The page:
What's normal?

All babies and children from time to time will experience some fear or anxiety. They might do so when they come up against challenging tasks, unfamiliar people (known as stranger anxiety) or when they are separated from their main caregiver (known as separation anxiety).

Children might also feel anxious when faced with new situations such starting nursery, moving house or the birth of a sibling.

Whilst it is possible for a child to suffer from acute anxiety, some occasional anxiety is completely normal for most children.

Different types of anxiety and tips on how to manage them

General anxiety in toddlers and pre-schoolers

Toddlers might feel anxious when faced with new situations such as going to nursery, moving to a new house or the birth of a sibling..  Because they cannot always understand or express what they are feeling, it’s important to be aware of possible signs of anxiety in their behaviour.

6 Signs that a toddler is experiencing anxiety

  1. They may become tearful, clingy or irritable
  2. They might become out of control during outbursts
  3. They could be having difficulty sleeping
  4. They could start waking in the night
  5. They could be having bad dreams
  6. They might start to wet the bed

5 tips on how to help children who are anxious

  1. Show children that you are available to talk about their worries: Let them know you have noticed that they seem worried and that you want to try and listen and help.  But if they don’t want to talk, don’t force the issue.  Try and engage them in play and stay close and available. Young children usually find it easier to open up when they’re doing something else, like drawing or going for a walk.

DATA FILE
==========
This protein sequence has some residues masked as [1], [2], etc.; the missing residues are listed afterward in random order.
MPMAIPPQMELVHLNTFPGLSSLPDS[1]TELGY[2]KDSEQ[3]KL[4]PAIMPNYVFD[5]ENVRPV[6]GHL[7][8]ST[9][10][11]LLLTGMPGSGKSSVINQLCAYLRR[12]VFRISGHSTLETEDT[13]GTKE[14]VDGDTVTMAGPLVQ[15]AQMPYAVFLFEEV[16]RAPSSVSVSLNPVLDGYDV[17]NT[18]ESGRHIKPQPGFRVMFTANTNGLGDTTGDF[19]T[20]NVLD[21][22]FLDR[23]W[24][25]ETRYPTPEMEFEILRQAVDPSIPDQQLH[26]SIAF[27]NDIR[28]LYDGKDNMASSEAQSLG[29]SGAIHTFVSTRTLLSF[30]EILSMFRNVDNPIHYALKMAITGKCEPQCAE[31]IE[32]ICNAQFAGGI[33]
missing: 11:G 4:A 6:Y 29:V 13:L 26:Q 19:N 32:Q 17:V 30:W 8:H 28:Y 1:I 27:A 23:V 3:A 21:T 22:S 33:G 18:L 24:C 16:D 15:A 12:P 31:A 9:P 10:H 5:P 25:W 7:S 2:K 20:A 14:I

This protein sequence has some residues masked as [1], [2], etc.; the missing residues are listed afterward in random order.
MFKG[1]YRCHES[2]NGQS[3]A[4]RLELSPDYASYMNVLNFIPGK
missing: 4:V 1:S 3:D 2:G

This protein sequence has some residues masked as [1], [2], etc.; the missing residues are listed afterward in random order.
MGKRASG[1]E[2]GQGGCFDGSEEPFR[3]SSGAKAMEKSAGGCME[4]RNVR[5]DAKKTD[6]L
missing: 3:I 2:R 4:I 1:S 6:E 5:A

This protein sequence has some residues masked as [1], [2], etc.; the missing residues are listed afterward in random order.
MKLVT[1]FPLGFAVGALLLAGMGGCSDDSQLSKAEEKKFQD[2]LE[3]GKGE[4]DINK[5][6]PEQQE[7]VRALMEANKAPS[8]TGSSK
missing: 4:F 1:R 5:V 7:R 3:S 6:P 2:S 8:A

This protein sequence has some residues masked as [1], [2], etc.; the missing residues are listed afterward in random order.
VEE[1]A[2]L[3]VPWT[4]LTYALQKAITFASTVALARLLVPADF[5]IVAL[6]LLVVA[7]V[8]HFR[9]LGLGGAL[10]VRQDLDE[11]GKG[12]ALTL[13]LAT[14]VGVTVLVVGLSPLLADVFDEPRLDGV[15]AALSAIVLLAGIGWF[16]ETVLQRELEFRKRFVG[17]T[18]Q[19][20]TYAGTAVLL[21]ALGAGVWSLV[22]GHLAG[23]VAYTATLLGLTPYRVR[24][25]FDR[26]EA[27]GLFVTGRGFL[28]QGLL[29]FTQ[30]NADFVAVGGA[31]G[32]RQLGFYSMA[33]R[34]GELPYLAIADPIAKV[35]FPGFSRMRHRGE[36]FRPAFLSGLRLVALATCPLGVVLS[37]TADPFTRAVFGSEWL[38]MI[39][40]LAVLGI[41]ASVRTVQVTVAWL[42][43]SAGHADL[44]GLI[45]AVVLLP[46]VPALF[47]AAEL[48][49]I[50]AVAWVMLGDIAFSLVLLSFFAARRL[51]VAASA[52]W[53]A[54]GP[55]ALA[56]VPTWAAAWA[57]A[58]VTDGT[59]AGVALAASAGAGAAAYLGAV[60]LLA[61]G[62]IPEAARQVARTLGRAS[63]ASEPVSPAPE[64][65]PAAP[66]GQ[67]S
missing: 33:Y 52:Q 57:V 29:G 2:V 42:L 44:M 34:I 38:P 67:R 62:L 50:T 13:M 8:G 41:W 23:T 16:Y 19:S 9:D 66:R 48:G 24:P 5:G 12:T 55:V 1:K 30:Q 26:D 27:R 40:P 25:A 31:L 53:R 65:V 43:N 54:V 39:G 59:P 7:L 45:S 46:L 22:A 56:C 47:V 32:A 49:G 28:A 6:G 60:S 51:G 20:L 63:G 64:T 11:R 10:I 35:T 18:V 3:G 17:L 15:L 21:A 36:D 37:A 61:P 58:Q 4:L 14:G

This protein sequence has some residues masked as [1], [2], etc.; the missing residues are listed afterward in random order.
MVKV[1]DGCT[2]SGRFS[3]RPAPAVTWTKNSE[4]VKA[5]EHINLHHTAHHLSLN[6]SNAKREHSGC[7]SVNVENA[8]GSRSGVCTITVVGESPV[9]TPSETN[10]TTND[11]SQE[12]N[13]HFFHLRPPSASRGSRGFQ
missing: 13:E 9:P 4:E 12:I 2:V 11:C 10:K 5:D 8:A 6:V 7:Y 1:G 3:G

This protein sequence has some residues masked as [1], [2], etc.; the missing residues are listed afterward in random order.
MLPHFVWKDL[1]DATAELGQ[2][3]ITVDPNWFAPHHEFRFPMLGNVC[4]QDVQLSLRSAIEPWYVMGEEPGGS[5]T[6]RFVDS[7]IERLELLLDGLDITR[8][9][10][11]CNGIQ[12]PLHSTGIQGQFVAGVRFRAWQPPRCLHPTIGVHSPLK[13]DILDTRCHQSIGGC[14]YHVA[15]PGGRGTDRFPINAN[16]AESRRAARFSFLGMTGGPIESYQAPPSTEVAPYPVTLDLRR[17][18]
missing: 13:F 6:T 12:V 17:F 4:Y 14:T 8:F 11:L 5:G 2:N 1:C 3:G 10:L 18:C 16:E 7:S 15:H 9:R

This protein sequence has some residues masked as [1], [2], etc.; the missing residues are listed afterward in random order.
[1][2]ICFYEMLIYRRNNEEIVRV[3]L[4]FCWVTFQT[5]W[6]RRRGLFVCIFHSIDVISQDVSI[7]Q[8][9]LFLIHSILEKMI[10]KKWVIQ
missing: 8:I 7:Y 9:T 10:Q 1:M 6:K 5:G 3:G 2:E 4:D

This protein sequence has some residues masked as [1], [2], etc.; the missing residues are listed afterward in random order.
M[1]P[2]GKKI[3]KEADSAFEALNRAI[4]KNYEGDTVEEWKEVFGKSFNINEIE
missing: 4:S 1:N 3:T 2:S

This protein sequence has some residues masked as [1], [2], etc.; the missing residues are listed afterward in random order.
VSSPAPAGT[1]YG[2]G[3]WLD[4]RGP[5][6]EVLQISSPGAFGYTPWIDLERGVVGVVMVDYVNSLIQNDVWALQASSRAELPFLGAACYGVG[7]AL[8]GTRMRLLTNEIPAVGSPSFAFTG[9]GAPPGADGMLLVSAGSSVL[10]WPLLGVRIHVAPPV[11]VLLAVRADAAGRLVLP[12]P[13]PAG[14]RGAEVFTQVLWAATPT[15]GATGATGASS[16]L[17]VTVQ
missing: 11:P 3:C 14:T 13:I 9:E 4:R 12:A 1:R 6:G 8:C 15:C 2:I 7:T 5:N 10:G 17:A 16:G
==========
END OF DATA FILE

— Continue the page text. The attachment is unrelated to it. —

2. Prepare them for change: If you know that a child is due to experience a significant change, like the birth of a sibling, changing school or moving to a new house, it’s really helpful to try and prepare them in advance for the change.  For instance if they are starting nursery and you think that they are feeling more nervous than excited, you can talk about the mixed feelings they might have, for example, “It’s very exciting to go to big school - but it’s fine if feel that it’s a bit scary too, that’s completely normal.”
  3. Show that you understand the depth of their feelings, and that you believe that they are valid: It’s natural to want to quickly reassure an anxious child, especially if the worry seems quite trivial to you. But just remember, what may seem like a little thing to you, may be a big deal to them.  Before jumping in to reassure, spend time listening and getting a real idea about the child’s specific worries, feelings, and thoughts.  This can take time but stick with it because it lets the child know that you are taking them and their worries seriously. This will help them to develop trusting relationships as they grow up.  It also helps to develop the child’s ability to reflect on their emotions as they develop into adulthood. 
  4. Suggest different ways of looking at a worry: When you’ve really listened to what the child thinks and feels, gently introduce different ways of looking at their worry. For instance, if they fear a particular situation happening, help the child to consider other potential outcomes that could happen that are less catastrophic.  By doing this, you are helping the child to learn to manage their anxiety. They will also start to become more resilient.
  5. Don’t put pressure on a child who is feeling shy: Some young children can feel very shy and nervous in social situations. These children need extra support and reassurance to help them to develop their confidence gradually.  If you push them into the limelight when they’re not ready, it will only make them feel more anxious and exposed, and it could take them even longer to develop confidence.

Helping babies manage general anxiety

The best way to soothe a baby who is showing anxiety by crying is by cuddling and using soothing, reassuring voice.  Picking up babies when they’re anxious or upset doesn’t spoil them or make them too dependent on you. In fact, it helps them to develop higher levels of trust and resilience. Having these will actually help them to become more independent.

[For more information, see our crying section]